I’m writing to you from my parent’s home on 15 acres of Australian bushland in a little place called Humbug Scrub, South Australia. Kangaroos are everywhere at this time of year, making the most of the short explosion of green grass in an otherwise quite hot and dry region. Having just returned from Laos and Cambodia via packing up my van-life in New Zealand (where I sailed from Fiji, Vanuatu, New Caledonia and Australia) I’m enjoying some stillness and time with family and friends.

Projects in Central Laos have won my heart, occupied my mind and kept me coming back to Southeast Asia over the past 8 years. I’ve put on community puppet shows, joined expeditions looking for emerging diseases, distributed over 10,825 lao language books in the form of small libraries, rescued a pangolin, trained teachers and community outreach workers, gazed in wonder at red-shanked douc langurs and woken at dawn with gibbon song. Working with remote communities in the Annamite Ranges; one of the most significant regions for biodiversity conservation remaining in Southeast Asia, remains extremely rewarding and extremely challenging, particularly as a witness to changes at the hands of the illegal wildlife trade, changing climate, rapid infrastructure development and increasing accessibility to previously remote regions. However remote, the inextricable interconnectedness of these communities and our wider ecological community has without a doubt altered the quality and path of my life. No more so than with the reminder to lean into every experience with an open heart and embrace the world warmly and fully.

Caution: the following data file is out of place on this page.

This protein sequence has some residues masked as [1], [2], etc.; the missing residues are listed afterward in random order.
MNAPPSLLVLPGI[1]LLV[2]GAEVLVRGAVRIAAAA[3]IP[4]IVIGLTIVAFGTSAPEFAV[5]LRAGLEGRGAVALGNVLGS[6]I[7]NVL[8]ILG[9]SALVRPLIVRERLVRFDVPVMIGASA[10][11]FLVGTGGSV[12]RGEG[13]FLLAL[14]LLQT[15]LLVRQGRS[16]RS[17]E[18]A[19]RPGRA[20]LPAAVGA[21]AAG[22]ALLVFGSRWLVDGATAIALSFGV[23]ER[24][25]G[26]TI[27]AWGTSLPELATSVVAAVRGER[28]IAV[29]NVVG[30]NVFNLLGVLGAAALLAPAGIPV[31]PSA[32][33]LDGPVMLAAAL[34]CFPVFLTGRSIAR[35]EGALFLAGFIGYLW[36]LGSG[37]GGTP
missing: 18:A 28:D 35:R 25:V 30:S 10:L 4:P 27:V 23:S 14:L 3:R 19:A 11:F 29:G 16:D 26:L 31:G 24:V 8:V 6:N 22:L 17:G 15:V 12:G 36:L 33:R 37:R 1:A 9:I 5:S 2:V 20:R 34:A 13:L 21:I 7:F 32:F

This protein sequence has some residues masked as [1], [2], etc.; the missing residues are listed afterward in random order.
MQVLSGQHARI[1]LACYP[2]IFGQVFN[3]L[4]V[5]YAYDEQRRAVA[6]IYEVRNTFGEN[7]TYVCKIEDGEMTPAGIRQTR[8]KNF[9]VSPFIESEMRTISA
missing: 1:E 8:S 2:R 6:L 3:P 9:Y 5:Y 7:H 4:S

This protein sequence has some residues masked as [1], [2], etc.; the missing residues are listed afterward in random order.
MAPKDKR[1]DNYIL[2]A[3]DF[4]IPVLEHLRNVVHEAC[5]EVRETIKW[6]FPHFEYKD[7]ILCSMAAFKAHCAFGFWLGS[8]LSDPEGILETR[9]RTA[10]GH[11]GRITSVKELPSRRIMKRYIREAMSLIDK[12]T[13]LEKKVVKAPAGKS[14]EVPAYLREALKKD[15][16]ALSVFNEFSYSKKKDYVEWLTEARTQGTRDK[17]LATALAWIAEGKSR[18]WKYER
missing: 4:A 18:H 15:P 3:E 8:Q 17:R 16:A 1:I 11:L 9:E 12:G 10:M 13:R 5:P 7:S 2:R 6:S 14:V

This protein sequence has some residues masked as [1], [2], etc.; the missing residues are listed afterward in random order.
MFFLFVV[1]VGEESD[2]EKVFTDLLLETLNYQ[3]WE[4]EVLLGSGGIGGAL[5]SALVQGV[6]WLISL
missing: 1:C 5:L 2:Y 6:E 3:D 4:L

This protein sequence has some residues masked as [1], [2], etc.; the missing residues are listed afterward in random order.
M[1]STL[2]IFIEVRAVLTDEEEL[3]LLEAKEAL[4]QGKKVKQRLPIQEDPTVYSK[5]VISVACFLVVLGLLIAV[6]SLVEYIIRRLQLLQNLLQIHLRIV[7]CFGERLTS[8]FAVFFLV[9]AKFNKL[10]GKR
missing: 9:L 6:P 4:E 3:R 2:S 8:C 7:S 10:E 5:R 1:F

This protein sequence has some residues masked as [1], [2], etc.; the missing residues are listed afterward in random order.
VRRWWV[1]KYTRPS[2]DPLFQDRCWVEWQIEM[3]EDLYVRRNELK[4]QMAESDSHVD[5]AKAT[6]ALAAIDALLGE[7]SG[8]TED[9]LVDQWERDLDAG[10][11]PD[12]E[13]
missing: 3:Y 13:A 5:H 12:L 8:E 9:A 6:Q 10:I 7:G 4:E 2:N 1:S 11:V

Well, that’s a little bit about me, what about you? Jump on the Yak Board and feel free to share something with us, your instructors and your fellow travellers. This is your journey- what makes you curious? How do you want to grow?

A traditional Lao belief teaches that humans possess 32 kwan (souls), each watching over or protecting a different system of the body and each vital to our health and spiritual wellbeing. The Baci ceremony, also known as su kwan (calling of the soul), is a practice deeply-rooted in the cultural psyche, conducted through a series of long chanted blessings and calls. A baci could be held for community events as diverse as a wedding, funeral, birth, leaving to or returning from travel or buying a new motorbike. The kwansor souls are called from wherever they are roaming, back to the body, restoring equilibrium.

I encourage you all to spend some time with your own practices back home to call back all the little bits of yourself and be ready to embark on this journey with your whole wonderful and authentic selves.

Anna, Gai and I are so looking forward to meeting you all and embarking on this journey together.

Pop Gan Mai!

See you Soon!


P.S This photo is of Sakhone (one of my colleagues in Central Laos) and I returning from a field trip down the Nam Theun river (which becomes a major tributary to the Mekong downstream as the Nam Kading river)